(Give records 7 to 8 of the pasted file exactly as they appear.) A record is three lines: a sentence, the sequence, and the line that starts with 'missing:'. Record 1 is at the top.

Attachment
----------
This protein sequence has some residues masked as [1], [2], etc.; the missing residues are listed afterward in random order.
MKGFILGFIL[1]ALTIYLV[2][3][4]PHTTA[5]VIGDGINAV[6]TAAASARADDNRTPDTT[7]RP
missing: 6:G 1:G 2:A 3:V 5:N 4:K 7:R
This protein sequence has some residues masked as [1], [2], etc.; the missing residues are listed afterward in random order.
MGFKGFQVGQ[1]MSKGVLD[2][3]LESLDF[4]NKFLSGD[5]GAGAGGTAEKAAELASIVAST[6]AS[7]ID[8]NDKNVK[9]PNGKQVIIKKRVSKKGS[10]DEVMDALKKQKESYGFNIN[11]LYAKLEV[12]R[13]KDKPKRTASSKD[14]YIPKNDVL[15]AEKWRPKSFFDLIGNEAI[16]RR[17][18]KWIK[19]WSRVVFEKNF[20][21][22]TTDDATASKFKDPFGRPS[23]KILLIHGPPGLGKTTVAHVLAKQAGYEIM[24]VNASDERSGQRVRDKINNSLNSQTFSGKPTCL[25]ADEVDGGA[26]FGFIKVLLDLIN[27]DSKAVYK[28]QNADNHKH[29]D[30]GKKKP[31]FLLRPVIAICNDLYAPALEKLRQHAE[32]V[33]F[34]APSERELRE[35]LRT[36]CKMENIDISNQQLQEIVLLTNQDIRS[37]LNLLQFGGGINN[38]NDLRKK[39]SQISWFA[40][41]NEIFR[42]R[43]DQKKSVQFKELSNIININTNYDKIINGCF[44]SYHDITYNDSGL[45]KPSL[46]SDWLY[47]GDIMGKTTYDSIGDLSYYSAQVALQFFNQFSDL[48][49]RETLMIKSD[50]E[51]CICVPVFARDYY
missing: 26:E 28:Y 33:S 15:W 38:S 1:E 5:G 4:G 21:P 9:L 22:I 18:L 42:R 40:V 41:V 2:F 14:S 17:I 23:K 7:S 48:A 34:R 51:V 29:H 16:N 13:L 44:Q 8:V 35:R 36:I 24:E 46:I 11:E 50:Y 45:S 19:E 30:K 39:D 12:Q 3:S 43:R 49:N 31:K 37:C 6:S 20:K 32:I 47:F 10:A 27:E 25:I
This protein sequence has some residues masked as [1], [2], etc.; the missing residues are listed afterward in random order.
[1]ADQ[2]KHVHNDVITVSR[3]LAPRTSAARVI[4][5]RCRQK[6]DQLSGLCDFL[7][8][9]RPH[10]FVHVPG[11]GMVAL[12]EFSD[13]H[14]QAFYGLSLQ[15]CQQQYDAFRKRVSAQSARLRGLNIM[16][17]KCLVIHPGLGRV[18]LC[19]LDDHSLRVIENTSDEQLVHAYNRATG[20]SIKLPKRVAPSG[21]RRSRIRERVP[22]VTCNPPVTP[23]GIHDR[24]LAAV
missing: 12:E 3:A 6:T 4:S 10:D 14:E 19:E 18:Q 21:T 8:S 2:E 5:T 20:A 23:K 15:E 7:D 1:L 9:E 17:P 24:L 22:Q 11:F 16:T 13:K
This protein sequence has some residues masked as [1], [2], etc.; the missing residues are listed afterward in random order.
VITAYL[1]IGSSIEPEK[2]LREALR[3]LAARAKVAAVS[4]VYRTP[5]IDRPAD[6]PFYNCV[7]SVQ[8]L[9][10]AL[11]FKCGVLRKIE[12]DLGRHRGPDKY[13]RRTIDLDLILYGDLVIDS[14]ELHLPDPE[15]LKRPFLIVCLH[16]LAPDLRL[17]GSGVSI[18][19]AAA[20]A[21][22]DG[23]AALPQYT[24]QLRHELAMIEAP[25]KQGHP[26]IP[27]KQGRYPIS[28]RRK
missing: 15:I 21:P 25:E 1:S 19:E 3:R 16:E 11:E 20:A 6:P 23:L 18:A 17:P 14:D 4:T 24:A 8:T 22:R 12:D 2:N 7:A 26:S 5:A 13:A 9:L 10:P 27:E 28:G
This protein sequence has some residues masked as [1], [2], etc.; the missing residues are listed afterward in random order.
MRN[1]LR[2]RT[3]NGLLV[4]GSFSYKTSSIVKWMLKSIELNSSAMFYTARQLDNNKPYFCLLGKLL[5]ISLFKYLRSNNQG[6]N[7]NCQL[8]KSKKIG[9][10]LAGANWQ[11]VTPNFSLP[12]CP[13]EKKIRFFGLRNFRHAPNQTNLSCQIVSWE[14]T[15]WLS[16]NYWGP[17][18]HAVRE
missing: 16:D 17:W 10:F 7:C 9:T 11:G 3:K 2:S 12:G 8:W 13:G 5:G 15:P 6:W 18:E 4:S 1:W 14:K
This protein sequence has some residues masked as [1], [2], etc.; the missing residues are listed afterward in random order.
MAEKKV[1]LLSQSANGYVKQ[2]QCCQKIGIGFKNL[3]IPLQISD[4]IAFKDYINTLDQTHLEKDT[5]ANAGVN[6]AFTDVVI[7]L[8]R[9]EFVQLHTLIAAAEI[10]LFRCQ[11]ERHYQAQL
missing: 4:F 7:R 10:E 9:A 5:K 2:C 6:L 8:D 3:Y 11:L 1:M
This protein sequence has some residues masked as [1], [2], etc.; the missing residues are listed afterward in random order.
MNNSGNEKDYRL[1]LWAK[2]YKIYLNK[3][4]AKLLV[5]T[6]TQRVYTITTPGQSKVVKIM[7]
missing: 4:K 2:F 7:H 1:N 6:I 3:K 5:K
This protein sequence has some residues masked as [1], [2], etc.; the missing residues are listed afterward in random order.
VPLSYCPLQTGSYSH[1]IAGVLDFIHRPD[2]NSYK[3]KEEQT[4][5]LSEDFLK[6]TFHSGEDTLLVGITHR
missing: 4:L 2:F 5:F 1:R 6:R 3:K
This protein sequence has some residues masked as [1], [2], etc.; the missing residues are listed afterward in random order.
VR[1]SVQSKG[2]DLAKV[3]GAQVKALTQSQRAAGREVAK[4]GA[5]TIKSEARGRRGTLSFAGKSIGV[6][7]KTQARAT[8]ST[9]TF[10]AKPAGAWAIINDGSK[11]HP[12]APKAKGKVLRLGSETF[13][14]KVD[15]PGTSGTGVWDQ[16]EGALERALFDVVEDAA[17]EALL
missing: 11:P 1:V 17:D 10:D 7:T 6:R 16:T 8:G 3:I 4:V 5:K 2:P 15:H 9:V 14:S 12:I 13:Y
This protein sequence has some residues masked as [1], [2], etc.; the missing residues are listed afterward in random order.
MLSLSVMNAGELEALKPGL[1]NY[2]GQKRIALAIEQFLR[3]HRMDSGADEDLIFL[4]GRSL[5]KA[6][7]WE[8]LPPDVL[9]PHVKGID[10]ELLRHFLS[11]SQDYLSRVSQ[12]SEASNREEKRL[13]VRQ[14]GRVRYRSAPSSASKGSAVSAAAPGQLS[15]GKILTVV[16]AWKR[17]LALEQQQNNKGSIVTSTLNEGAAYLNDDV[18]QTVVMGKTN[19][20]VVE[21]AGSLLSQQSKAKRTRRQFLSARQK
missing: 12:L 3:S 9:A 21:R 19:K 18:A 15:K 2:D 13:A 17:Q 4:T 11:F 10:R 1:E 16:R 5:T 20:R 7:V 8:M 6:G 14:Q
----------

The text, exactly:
This protein sequence has some residues masked as [1], [2], etc.; the missing residues are listed afterward in random order.
MNNSGNEKDYRL[1]LWAK[2]YKIYLNK[3][4]AKLLV[5]T[6]TQRVYTITTPGQSKVVKIM[7]
missing: 4:K 2:F 7:H 1:N 6:I 3:K 5:K
This protein sequence has some residues masked as [1], [2], etc.; the missing residues are listed afterward in random order.
VPLSYCPLQTGSYSH[1]IAGVLDFIHRPD[2]NSYK[3]KEEQT[4][5]LSEDFLK[6]TFHSGEDTLLVGITHR
missing: 4:L 2:F 5:F 1:R 6:R 3:K